Thursday, April 12, 2012

labne—creamy, healthy lebanese yogurt one step!

labne (labneh, labni) is a simple yogurt cheese easily made from homemade or store-bought yogurt. it is a staple of Lebanese cuisine that i grew up with in Alice's Kitchen. the Arabic word for yogurt, laban, from the same root as name of the country Lebanon (lubnan), meaning White One, referring to the Lebanese mountains, especially the typically snow-covered Mt. Lebanon.
sitto (my grandmother) would make the laban (yogurt) as a first step, making the sign of the cross over the milk and starter to bless it. the next day when the yogurt was ready, some was kept for eating, while a quart was saved to make labne.

three items: a teaspoon of sea salt, a quart of full-fat yogurt, and a cloth bag, which mama made from white cotton sheets is all that is needed. the reusable bag is a 8 x 9 inch rectangle with a drawstring at the top. a large coffee filter could be used instead. i learned by reading packaged yogurt labels that reduced or non-fat yogurt has lots more carbs.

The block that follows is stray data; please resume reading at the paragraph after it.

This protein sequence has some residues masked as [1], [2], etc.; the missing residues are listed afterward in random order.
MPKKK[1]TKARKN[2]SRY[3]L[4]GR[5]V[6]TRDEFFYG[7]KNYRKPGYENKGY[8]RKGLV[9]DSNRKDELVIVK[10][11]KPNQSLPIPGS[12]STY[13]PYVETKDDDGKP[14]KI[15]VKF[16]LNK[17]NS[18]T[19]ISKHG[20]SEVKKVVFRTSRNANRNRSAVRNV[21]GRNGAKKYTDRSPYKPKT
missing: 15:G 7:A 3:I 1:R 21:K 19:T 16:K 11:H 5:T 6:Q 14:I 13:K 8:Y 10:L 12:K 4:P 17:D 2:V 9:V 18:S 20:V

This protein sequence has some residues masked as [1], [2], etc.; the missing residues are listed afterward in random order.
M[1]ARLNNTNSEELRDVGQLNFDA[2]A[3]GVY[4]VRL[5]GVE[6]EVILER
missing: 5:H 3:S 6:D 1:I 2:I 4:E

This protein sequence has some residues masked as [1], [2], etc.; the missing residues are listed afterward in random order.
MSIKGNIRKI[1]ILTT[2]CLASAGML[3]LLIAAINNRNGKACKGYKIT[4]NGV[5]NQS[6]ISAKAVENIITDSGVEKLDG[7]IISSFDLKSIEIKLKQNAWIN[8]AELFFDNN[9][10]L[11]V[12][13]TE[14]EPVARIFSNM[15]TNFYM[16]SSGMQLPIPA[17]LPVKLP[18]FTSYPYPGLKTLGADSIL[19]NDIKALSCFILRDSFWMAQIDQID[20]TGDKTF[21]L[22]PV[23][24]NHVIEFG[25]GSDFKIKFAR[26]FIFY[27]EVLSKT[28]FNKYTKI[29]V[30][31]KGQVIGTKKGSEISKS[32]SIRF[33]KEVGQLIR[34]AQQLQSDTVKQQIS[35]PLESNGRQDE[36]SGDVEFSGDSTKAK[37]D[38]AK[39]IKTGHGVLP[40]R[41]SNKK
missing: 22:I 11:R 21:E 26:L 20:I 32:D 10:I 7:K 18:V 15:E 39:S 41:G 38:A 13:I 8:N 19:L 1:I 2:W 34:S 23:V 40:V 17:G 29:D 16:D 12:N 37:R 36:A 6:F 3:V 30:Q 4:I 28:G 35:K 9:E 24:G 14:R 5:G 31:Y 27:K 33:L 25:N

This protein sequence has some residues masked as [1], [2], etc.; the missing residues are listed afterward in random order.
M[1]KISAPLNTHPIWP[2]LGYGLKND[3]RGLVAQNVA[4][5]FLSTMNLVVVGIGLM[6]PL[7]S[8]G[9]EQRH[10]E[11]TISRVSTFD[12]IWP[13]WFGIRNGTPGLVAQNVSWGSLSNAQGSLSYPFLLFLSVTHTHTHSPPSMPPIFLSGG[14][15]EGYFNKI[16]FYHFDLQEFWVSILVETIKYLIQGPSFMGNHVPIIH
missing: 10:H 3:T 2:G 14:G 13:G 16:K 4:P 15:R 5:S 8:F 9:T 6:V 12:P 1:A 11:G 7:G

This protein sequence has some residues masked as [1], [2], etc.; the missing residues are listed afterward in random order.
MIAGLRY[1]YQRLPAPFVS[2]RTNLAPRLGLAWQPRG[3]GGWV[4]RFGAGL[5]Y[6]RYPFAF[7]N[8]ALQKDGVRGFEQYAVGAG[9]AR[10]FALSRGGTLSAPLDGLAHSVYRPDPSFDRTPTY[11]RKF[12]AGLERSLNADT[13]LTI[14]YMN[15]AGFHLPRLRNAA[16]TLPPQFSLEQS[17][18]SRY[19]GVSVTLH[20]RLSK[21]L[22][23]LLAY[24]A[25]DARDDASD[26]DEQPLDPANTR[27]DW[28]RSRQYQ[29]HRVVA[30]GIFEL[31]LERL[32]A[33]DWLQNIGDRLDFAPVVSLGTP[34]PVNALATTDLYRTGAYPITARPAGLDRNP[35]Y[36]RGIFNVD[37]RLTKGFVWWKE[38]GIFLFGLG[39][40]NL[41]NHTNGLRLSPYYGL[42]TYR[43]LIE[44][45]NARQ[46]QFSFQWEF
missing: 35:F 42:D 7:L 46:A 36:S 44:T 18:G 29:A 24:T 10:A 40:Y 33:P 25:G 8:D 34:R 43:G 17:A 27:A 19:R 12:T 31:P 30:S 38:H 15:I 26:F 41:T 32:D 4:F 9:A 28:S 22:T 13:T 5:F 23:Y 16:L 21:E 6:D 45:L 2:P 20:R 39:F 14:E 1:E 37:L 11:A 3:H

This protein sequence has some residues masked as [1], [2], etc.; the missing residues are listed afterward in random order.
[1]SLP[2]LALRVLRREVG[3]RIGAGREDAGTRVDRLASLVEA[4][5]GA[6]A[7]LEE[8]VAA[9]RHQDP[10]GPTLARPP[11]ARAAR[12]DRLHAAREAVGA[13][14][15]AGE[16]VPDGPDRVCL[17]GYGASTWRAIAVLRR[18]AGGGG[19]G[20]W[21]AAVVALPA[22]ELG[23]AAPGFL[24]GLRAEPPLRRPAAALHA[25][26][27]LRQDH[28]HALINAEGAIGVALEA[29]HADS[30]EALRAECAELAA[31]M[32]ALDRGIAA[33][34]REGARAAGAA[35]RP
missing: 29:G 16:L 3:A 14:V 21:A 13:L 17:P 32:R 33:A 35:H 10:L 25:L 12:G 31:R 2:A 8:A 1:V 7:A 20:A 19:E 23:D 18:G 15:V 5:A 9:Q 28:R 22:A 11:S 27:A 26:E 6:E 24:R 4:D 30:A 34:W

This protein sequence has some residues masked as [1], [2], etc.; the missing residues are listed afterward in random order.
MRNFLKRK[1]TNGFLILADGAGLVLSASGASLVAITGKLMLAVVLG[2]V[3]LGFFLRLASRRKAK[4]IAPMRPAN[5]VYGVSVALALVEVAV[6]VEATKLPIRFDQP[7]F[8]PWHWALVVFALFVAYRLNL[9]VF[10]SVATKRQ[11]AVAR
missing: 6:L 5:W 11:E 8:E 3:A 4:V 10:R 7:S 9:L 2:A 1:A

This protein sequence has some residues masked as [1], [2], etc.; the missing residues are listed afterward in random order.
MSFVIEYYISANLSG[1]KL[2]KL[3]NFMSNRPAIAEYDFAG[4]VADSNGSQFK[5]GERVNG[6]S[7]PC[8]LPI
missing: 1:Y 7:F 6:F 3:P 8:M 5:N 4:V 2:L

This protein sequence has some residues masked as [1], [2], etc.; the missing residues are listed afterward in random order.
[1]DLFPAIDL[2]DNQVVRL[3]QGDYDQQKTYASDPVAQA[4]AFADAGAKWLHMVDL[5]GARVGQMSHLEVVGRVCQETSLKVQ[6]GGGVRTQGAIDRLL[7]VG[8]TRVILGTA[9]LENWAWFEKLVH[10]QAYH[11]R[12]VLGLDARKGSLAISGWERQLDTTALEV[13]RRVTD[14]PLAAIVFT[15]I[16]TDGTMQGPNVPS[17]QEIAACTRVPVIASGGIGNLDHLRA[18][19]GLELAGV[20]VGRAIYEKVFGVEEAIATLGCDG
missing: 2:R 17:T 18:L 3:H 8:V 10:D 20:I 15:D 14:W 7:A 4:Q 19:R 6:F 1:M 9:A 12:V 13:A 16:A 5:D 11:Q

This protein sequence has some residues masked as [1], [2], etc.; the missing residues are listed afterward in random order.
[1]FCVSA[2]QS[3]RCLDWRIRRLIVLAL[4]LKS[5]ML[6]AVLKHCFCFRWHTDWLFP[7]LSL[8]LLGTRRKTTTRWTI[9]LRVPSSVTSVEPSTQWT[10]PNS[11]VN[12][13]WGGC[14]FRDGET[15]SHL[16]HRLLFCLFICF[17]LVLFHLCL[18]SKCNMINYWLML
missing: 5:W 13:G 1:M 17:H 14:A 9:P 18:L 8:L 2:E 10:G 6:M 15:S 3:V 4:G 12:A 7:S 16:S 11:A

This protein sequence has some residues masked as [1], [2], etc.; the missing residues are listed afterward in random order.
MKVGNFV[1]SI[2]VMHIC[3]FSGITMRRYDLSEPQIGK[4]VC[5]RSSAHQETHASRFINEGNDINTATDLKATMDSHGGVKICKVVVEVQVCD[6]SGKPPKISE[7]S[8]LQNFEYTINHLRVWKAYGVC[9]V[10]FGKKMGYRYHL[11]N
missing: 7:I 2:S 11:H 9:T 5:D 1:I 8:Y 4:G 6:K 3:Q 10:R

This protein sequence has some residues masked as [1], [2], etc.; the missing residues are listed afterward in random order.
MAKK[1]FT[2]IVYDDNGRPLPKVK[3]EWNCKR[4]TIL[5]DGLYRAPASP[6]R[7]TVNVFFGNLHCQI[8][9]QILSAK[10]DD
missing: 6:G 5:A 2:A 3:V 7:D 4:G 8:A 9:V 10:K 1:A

to one quart of yogurt, mix in one teaspoon of sea salt until thoroughly combined. turning the bag inside out so the seams are on the outside makes it easier to remove the labne from the bag at finish. wet the cloth bag with cold water and wring out. pour the salted yogurt into the damp bag, tie the top so a corner of the bag is at the bottom, and hang over the sink to drain overnight.

salt draws the water (whey) from the yogurt, making labne, a creamy tart cheese that is a superb substitute for cream cheese or sour cream and has more protein and less sugar and carbohydrates than unstrained yogurt.
 above: full bag of laban draining overnight to make labne. below: labne ready to serve!
once reduced of whey, the quart of yogurt makes a pint of yogurt cheese, labne!
drizzle with olive oil and refrigerate!
traditionally labne is served with bread and olives for breakfast, or a light supper. it's an ingredient in the filling of Lebanese meat pies (sfeeha), and is eaten with stuffed grape leaves, kibbe bil sineyeh, and is a staple of a typical Lebanese mezza. white and creamy, nutritious and tart, it is great on crackers or as a base for a dip.

i haven't tried making it with now readily available goat milk yogurt, which was likely done in the old country, so will add this to my next experiment list! check back for results!

1 comment:


    The word is derived from Turkish: yoğurt